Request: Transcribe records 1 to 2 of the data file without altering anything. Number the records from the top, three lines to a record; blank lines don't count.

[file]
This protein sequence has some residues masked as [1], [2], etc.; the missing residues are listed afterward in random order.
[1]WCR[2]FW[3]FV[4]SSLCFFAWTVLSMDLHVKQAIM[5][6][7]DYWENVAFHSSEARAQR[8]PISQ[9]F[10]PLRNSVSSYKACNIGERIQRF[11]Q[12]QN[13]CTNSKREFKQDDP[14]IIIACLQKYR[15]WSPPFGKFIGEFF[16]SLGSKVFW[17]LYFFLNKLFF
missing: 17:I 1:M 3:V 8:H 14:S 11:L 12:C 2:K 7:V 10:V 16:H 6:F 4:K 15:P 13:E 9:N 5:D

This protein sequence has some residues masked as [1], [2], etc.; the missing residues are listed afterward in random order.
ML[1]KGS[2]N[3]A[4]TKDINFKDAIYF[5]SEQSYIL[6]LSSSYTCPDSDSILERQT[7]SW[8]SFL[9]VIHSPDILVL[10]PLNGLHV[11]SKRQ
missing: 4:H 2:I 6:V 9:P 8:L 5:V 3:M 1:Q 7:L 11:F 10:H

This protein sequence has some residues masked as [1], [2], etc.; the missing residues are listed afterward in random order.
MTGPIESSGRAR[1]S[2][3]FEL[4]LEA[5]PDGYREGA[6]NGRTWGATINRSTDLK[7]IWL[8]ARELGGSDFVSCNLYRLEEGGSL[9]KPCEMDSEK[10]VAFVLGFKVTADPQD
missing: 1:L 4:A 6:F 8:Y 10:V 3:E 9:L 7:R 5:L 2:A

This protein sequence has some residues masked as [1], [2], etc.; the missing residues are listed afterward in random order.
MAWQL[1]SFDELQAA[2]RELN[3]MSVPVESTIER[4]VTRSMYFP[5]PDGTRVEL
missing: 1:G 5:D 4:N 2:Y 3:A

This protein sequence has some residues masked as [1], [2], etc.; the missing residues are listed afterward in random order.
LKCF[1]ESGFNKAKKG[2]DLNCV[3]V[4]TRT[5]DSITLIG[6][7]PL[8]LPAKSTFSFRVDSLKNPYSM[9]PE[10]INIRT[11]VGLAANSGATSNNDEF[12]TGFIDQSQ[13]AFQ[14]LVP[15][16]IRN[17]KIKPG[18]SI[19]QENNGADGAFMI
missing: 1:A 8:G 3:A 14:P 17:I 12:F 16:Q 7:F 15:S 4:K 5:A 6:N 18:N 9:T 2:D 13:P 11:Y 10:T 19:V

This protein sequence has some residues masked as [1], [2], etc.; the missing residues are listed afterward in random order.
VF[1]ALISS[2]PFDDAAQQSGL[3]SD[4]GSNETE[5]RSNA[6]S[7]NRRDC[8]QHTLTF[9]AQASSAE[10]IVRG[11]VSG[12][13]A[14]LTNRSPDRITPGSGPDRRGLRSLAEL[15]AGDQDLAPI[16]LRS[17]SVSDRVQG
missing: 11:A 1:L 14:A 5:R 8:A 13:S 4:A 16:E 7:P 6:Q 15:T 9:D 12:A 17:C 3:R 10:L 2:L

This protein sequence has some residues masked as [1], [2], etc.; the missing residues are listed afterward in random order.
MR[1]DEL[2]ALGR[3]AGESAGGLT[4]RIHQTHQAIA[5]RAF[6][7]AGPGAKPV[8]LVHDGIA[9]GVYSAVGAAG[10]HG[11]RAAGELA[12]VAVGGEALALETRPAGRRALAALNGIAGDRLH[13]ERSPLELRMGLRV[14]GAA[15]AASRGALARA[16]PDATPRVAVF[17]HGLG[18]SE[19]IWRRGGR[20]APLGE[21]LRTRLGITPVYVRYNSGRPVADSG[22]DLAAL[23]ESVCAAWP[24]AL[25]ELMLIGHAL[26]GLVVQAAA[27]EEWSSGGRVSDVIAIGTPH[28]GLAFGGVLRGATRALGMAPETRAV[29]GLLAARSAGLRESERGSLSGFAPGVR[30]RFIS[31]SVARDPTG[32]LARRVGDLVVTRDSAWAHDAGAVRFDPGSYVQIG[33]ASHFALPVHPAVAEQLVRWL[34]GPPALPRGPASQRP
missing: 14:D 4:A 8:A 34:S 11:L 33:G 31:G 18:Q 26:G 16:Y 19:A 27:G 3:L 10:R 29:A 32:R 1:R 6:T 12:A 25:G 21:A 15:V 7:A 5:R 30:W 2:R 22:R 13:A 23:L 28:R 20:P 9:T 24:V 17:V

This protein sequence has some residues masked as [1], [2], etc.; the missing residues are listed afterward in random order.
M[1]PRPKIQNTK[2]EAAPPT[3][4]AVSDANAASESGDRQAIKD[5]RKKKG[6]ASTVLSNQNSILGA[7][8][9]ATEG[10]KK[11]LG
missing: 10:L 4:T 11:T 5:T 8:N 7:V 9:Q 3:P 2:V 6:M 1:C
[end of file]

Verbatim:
This protein sequence has some residues masked as [1], [2], etc.; the missing residues are listed afterward in random order.
[1]WCR[2]FW[3]FV[4]SSLCFFAWTVLSMDLHVKQAIM[5][6][7]DYWENVAFHSSEARAQR[8]PISQ[9]F[10]PLRNSVSSYKACNIGERIQRF[11]Q[12]QN[13]CTNSKREFKQDDP[14]IIIACLQKYR[15]WSPPFGKFIGEFF[16]SLGSKVFW[17]LYFFLNKLFF
missing: 17:I 1:M 3:V 8:H 14:S 11:L 12:C 2:K 7:V 10:V 16:H 6:F 4:K 15:P 13:E 9:N 5:D

This protein sequence has some residues masked as [1], [2], etc.; the missing residues are listed afterward in random order.
ML[1]KGS[2]N[3]A[4]TKDINFKDAIYF[5]SEQSYIL[6]LSSSYTCPDSDSILERQT[7]SW[8]SFL[9]VIHSPDILVL[10]PLNGLHV[11]SKRQ
missing: 4:H 2:I 6:V 9:P 8:L 5:V 3:M 1:Q 7:L 11:F 10:H